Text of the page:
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Fresh Cases in Kasaragod: Second Wave Can be Tackled With Three-lock System, Says Senior IPS Officer

Kerala's Kasargod district was under total lockdown from March 21 after seeing a sharp increase in the number of cases of COVID-19 cases. (Image: Special Arrangement)

Kerala's Kasargod district was under total lockdown from March 21 after seeing a sharp increase in the number of cases of COVID-19 cases. (Image: Special Arrangement)

From a high of 164 coronavirus cases early last month, the northern district achieved nil infections on Sunday, but the joy turned out to be short-lived with the fresh cases being reported the very next day.

  • PTI Kochi
  • Last Updated: May 12, 2020, 3:57 PM IST
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Reflecting tough seesaw battle ahead, Kasaragod in Kerala, one of the first coronavirus hotspots in the country, is bracing for second round of infections barely a day after it became free of COVID-19 cases as four people who travelled from Maharashtra tested positive in the district.

From a high of 164 coronavirus cases early last month, the northern district achieved nil infections on Sunday with the three-lock containment strategy of the police paying rich dividends, but the joy turned out to be short-lived with the fresh cases being reported the very next day.

However, IPS officer Vijay Sakhare, the brain behind the strategy, is confident of repeating the success story if the three-lock system was scaled up in view of the new cases and also taking into view the rush of returnees stranded abroad and elsewhere in the country.

Kasaragod, which lacked speciality healthcare infrastructure compared to other districts in the state, had so far witnessed zero COVID-19 deaths though it emerged a hotspot after a three-member family which returned from Italy tested positive in March.

Four people who had arrived from Maharashtra were found infected with the deadly virus on Monday, signalling start of a possible second wave in the district.

Sharing his experience as the COVID-19 officer in Kasaragod district, Sakhare said the results of the triple lock strategy have demonstrated it was extremely successful in containing the contagion.

'Triple lock' involves a combination of technology and human surveillance and restricting movement of people in three stages.

Lock-I envisages broader restriction of movement of all people residing in the district, while Lock-II created a Geographical Information System, mapping all positive cases, while the third stage involved targeted effort to keep primary and secondary contacts of COVID-19 patient in their homes.

The IG rank officer, who was deputed by Chief Minister Pianarayi Vijayan as COVID-19 special officer for Kasaragod in March, ensured effective implementation of the triple lock, prompting the government to expand it to neighbouring Kannur which too then appeared heading towards becoming a hotspot.

In a note on "triple lock strategy", Sakhare spoke of the new challenges after people returning through inter-state land borders, including those from red-zones and permitted to undergo 14 day quarantine at their homes.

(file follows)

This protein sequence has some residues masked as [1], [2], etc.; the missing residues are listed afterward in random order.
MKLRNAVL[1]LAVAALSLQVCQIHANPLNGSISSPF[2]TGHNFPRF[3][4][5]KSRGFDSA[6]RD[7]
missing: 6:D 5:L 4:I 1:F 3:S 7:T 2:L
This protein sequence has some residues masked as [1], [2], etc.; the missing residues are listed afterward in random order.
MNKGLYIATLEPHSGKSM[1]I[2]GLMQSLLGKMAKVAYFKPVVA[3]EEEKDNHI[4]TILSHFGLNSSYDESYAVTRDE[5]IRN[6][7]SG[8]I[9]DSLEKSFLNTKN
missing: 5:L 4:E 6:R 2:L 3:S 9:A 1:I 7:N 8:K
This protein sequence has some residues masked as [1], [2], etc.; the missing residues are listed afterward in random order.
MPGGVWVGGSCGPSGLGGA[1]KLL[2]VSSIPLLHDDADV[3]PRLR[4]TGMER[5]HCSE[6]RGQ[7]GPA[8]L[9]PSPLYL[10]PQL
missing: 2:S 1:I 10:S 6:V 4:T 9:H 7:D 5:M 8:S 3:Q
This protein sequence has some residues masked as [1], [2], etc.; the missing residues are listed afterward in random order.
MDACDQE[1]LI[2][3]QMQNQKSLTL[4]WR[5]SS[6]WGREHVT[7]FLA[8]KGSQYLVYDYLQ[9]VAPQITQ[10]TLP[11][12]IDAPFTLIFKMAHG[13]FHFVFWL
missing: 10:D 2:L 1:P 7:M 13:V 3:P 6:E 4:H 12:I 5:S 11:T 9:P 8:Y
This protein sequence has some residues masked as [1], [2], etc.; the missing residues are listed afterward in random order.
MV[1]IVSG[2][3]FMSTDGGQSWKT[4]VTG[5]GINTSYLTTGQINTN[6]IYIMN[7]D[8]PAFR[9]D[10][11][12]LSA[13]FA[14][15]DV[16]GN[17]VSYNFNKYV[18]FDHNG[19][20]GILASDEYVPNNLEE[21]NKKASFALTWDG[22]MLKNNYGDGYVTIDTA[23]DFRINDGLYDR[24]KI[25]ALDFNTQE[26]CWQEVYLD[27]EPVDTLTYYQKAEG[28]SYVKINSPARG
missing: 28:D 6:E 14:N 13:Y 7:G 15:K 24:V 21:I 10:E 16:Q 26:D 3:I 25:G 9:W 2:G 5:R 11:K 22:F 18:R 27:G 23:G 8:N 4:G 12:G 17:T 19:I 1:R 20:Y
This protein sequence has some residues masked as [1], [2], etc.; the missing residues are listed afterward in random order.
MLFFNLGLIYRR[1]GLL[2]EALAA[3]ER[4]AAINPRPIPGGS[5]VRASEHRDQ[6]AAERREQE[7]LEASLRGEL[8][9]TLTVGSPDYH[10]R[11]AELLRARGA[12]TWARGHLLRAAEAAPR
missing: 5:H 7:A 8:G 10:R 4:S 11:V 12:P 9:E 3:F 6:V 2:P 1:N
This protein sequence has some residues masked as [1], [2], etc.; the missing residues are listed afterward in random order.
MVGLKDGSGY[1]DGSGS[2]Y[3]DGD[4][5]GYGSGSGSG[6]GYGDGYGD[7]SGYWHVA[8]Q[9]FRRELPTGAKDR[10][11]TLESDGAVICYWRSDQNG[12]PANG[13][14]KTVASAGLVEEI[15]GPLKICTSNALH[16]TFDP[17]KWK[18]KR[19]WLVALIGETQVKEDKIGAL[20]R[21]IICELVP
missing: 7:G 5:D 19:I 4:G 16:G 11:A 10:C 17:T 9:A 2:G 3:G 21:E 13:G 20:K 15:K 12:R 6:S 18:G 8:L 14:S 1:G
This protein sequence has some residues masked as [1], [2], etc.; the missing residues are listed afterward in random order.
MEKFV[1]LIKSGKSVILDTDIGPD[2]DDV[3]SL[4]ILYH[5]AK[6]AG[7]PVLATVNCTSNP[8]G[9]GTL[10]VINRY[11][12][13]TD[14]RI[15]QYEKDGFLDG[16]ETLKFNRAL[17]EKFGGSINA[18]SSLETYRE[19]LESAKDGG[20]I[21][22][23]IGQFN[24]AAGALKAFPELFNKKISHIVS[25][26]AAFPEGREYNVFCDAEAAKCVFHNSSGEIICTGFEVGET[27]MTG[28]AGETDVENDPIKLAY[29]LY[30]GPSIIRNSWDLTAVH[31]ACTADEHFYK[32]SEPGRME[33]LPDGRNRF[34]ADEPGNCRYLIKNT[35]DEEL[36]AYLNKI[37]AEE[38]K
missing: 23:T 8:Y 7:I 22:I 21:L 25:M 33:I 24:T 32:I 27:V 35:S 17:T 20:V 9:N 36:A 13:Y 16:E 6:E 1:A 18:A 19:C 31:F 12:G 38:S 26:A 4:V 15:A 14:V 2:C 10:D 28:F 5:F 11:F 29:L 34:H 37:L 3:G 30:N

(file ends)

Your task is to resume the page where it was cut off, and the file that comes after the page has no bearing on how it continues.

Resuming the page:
The overseas returnees have been asked to observe mandatory quarantine in institutional centres or hotels.

"Many of these evacuated persons may turn Covid positive after returning home. Some of them may be symptomatic carriers and a few may be asymptomatic."

"In order to meet these challenges and prevent spread of infection in community, triple-lock strategy has to be scaled up," the officer said in the note.

"The new returnees to Kasaragod have to be brought under the umbrella of Lock-III," Sakhare, Kochi City Police Commissioner who returned from Kasaragod last week after completion of his special assignment, said.

Talking to PTI, he said the residences of the returnees should be monitored continuously by stationing police guards in front of select houses, by covering houses of home quarantined people with mobile patrols, which check physical presence of the person at least twice a day.

Drones and Covid-Safety app, developed by the state police, would also be deployed for this purpose.

Legal action should be initiated against the violators and their family members for endangering the lives of others in the society, the senior IPS officer said.

Another challenge is to ensure that those people who stay at 'institutional quarantine centres' observe it properly and do not socialise with each other.

An officer at least of the rank of Sub-Inspector should be made in-charge of the centre. He should ensure no person visited any of the inmates or none stepped out at any point of time.

The Covid-Safety app should be installed in every inmate's phone to ensure the person does not violate the quarantine, Sakhare said.

Similar system should be in place in hotels as well.

The hotel staff have to be trained in maintaining quarantine and ensuring that it was observed by the returnees.

"The success of strategy can be gauged from the fact that it has brought weekly reporting of cases from 64 to barely 5 with in the span of three weeks-a reduction of 92 per cent.

In succeeding three weeks, only 5,4 and 2 positive cases were reported and in last 11 days since 1st May, no positive case was reported (in Kasaragod)- which demonstrates the resounding success of the containment strategy," he claimed.

The last coronavirus positive patient of the first wave in the district recovered on Sunday.


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